$^1{\ce{H2}}$ is interrogated with a laser of wavelength lambda = 532 nm and vibrational Stokes transitions are observed at S(0) = 14302.206 cm$^{-1}$, Q(0) = 14638.442 and O(2) = 14992.823 cm$^{-1}$.

  1. Estimate ωe (cm$^{-1}$)
  2. Determine B1 (cm$^{-1}$)

I know the band origin = Q(0). I also know from rovibrational spectra that

$ ω_0 = ω_e -2ω_eX_e$.

  • Could someone please help me answer this question and explain?

If there are any additional resources I could read on these topics that would be great too.

  • $\begingroup$ You could improve this question by adding more detail to the question. E.g what does the notation stand for? what is the name of the equation? how did you derive it? $\endgroup$ Dec 7, 2016 at 18:31

2 Answers 2


In Raman spectroscopy the difference in frequency between the exciting line and the measured signal frequencies contains the information you want. These values, made positive if necessary, give the ro-vibrational transition frequencies.

You are assuming that the molecule is vibrating with an anharmonic potential, such as a Morse potential. The energy levels are given by $E_n= \omega_e(n+1/2) - x_e\omega_e(n+1/2)^2$ (in wavenumber units) with quantum number $ n = 0, 1, ...~$, and $\omega_e$ the frequency and $x_e$ is the dimensionless anharmonicity.

In addition to the vibrational energy there is rotational energy whose levels are $E_J =B_eJ(J+1)$ for rotational constant $B_e$ (in wavenumbers) and quantum number $J=0, 1, 2,...$ and ignoring centrifugal distortion. You will also have to use different $B_e$ values for the $n=0$ and $n=1$ vibrational levels since the bond length is slightly different between (anharmonic) vibrational levels.

You know that the rotational-vibrational levels appear in groups O, P, Q, R, S in increasing frequency and that Raman has O, Q & S bands only. In the Q band $\Delta J = 0$ between vibrational levels n to $n+1$ and is $-2$ and $+2$ for O & S branches respectively. The Raman selection rules are $\Delta n = \pm 1$ and $\Delta J = 0, \pm 2 $.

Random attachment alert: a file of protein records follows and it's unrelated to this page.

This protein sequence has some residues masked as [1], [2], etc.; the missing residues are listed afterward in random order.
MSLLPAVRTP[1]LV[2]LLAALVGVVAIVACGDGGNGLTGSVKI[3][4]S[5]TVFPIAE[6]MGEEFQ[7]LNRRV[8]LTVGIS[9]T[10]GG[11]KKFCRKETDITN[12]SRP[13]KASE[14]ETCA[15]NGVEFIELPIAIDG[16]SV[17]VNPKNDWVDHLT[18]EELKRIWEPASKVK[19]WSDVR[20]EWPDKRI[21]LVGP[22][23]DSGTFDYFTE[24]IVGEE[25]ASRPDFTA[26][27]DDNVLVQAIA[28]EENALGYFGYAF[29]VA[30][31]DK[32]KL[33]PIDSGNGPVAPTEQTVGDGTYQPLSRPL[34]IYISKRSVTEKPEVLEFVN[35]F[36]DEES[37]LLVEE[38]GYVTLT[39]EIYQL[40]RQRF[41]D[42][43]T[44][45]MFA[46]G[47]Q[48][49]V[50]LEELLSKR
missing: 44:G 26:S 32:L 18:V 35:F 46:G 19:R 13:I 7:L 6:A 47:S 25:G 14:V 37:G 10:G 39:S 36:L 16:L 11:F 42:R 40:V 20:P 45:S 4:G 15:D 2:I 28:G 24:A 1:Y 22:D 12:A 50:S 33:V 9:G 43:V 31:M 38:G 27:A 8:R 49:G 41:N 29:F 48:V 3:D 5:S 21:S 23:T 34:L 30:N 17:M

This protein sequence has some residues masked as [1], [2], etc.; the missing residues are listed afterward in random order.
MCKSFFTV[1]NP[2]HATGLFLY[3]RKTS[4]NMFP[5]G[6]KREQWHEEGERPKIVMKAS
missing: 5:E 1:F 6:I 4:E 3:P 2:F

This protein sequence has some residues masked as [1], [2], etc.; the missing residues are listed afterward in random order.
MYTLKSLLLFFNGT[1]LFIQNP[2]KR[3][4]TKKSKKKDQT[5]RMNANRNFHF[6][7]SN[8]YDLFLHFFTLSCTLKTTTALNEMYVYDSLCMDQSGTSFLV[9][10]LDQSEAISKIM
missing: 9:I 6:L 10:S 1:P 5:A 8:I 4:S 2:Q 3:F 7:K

If you look at a rotation-vibration energy level diagram for IR transitions you should by adapting this be able to work out your values for your Raman transitions.

There is a figure showing energy levels at https://en.wikipedia.org/wiki/Rotational%E2%80%93vibrational_spectroscopy

The Q band transition ($\Delta n =0, \Delta J =0$) in your notation is $\omega_0 = \omega_e - 2x_e \omega _e $ and the other branches calculated similarly with $\Delta J = \pm 2$ as appropriate.


Good explanation is given by @porphyrin's answer and I am going to get into details now.

The laser is at 532 nm hence in absolute wavenumbers this comes to $18789.9\hspace{1ex} cm^{-1}$.

$S(0)$ appears at $14302.2\hspace{1ex}cm^{-1} \rightarrow 4487.6 \hspace{1ex}cm^{-1} (Ramanshift)$

$Q(0)$ appears at $14638.4\hspace{1ex}cm^{-1} \rightarrow 4151.4 \hspace{1ex}cm^{-1} (Ramanshift)$

$O(0)$ appears at $14992.8\hspace{1ex}cm^{-1} \rightarrow 3797.1 \hspace{1ex}cm^{-1} (Ramanshift)$

*Just the difference from the incident laser in wavenumbers.

Next, rotational constant is easy to estimate roughly, $E_{J}=6\times B_{0}$ for $J=0$ to $J=2$.

$354.3=6\times B_{0}$

Rotational constant, $B_{0}=59.05 \hspace{1ex}cm^{-1} $

In this equation, $E_n=ω_e(n+1/2)−x_eω_e(n+1/2)^2$ , we already know $E_n$ and $n$. ($n=1$ and $E_n$=energy of the Q branch in wavenumbers, relative to laser). then $\omega_e$ calculation is straightforward.


Your Answer

By clicking “Post Your Answer”, you agree to our terms of service and acknowledge you have read our privacy policy.

Not the answer you're looking for? Browse other questions tagged or ask your own question.